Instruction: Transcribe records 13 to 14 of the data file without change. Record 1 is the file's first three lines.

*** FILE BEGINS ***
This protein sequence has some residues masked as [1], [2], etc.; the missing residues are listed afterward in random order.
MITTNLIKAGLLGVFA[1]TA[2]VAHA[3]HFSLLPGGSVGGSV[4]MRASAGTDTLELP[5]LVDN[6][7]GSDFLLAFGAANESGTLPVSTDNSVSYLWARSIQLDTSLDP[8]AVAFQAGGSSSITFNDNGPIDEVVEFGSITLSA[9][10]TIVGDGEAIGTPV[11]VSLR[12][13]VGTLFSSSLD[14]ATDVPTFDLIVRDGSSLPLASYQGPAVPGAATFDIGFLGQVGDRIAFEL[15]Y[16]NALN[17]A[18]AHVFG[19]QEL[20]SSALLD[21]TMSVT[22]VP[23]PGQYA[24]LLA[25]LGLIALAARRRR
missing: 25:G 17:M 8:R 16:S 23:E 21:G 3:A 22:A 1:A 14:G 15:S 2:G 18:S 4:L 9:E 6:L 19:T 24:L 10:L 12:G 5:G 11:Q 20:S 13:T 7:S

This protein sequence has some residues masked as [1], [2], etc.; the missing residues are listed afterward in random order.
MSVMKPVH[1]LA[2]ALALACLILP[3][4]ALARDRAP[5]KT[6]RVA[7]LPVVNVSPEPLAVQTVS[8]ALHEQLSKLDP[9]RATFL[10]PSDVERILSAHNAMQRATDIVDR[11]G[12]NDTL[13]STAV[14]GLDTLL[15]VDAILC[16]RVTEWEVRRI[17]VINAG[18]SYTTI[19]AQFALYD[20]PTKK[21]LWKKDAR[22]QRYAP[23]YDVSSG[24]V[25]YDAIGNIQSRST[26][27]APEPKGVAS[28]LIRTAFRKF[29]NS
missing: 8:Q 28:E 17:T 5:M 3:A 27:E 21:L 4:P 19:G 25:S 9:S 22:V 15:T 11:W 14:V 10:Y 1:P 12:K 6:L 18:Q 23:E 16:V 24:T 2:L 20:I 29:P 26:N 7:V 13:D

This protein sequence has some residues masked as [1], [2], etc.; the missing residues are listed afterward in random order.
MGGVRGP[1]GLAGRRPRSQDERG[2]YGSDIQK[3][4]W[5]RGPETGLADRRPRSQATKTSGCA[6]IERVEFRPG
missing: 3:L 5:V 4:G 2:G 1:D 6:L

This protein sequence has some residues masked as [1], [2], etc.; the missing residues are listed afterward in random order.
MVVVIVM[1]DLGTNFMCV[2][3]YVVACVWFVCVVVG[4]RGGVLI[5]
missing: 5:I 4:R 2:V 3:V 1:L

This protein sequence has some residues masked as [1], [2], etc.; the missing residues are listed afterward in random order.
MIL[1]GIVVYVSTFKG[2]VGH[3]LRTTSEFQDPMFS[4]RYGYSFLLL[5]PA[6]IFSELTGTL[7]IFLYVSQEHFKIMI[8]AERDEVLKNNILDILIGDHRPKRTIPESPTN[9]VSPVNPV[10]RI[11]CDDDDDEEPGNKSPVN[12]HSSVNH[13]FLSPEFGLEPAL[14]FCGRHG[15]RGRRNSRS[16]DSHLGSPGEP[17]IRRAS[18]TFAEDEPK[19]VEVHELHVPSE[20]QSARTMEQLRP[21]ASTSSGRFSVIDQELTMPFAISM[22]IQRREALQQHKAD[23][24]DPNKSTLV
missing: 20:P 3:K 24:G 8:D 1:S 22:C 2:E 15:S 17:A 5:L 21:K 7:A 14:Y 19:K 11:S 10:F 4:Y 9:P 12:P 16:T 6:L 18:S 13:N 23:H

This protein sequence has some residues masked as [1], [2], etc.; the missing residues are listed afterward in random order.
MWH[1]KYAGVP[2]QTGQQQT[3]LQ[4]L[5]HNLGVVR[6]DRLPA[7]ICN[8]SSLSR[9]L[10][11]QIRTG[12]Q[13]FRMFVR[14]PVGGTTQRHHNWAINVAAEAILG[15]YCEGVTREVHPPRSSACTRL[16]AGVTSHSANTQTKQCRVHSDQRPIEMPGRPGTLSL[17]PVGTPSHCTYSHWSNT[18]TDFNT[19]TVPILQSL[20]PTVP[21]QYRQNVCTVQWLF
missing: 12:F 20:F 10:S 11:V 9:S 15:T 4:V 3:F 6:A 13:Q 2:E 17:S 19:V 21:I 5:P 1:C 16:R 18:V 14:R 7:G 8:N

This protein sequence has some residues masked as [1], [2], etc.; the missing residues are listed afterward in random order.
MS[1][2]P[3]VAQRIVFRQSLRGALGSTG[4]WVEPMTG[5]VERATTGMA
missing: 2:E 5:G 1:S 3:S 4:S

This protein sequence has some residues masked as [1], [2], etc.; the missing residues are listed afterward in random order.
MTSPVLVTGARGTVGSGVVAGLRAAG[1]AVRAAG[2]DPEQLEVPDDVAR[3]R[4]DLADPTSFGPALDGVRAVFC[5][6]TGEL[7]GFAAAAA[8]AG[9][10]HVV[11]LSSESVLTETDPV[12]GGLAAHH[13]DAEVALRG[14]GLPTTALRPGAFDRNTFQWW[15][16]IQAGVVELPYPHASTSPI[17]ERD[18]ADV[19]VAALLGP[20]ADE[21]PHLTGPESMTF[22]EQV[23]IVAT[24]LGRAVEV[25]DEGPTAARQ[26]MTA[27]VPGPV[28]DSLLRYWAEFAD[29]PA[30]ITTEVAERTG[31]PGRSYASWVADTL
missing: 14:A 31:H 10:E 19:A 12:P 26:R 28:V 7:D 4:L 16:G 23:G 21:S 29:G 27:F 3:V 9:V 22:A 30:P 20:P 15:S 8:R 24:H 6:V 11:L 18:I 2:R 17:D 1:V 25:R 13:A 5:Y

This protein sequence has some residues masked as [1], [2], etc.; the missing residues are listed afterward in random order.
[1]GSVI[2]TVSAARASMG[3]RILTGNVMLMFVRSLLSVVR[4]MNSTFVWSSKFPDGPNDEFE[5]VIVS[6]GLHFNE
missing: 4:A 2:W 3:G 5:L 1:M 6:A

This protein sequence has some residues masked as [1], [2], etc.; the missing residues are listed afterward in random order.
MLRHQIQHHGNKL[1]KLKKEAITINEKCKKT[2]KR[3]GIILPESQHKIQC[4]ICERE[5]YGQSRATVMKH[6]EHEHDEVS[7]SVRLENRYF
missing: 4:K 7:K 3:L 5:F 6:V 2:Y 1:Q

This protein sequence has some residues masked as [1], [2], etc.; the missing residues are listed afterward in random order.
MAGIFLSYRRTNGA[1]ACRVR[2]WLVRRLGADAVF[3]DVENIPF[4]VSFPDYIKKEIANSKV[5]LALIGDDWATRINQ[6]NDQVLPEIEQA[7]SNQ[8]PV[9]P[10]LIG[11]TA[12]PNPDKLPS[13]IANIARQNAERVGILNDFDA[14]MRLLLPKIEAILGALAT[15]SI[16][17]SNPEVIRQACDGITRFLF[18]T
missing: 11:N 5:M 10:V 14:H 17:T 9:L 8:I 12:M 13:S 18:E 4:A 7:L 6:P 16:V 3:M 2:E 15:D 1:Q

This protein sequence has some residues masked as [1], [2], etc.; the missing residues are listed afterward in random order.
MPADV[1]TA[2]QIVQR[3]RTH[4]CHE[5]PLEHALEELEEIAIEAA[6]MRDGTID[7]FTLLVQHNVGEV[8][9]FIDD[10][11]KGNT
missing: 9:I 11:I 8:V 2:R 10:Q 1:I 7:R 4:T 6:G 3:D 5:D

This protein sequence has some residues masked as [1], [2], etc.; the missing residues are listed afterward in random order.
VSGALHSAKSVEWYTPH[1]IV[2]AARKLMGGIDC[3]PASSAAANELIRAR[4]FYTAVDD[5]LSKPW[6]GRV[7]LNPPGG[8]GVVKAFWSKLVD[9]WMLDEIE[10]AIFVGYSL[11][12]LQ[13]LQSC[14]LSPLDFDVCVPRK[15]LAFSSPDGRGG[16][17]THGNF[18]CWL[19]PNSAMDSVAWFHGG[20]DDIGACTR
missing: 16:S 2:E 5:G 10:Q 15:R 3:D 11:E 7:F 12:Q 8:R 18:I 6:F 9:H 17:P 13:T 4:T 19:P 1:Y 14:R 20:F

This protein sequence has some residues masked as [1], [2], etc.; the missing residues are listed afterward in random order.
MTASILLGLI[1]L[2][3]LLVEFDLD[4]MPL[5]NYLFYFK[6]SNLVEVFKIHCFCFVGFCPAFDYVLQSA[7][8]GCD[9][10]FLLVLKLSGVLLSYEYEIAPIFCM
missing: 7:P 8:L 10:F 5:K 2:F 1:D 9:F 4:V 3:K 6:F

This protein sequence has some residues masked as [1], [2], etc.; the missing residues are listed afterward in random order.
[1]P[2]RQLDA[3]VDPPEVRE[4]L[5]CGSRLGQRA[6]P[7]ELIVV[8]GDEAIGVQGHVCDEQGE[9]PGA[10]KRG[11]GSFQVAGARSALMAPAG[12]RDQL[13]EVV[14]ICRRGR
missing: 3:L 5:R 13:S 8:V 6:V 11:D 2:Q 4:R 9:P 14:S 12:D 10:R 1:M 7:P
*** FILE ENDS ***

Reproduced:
This protein sequence has some residues masked as [1], [2], etc.; the missing residues are listed afterward in random order.
VSGALHSAKSVEWYTPH[1]IV[2]AARKLMGGIDC[3]PASSAAANELIRAR[4]FYTAVDD[5]LSKPW[6]GRV[7]LNPPGG[8]GVVKAFWSKLVD[9]WMLDEIE[10]AIFVGYSL[11][12]LQ[13]LQSC[14]LSPLDFDVCVPRK[15]LAFSSPDGRGG[16][17]THGNF[18]CWL[19]PNSAMDSVAWFHGG[20]DDIGACTR
missing: 16:S 2:E 5:G 10:Q 15:R 3:D 11:E 7:F 12:Q 8:R 18:I 6:F 9:H 17:P 13:T 4:T 19:P 1:Y 14:R 20:F

This protein sequence has some residues masked as [1], [2], etc.; the missing residues are listed afterward in random order.
MTASILLGLI[1]L[2][3]LLVEFDLD[4]MPL[5]NYLFYFK[6]SNLVEVFKIHCFCFVGFCPAFDYVLQSA[7][8]GCD[9][10]FLLVLKLSGVLLSYEYEIAPIFCM
missing: 7:P 8:L 10:F 5:K 2:F 1:D 9:F 4:V 3:K 6:F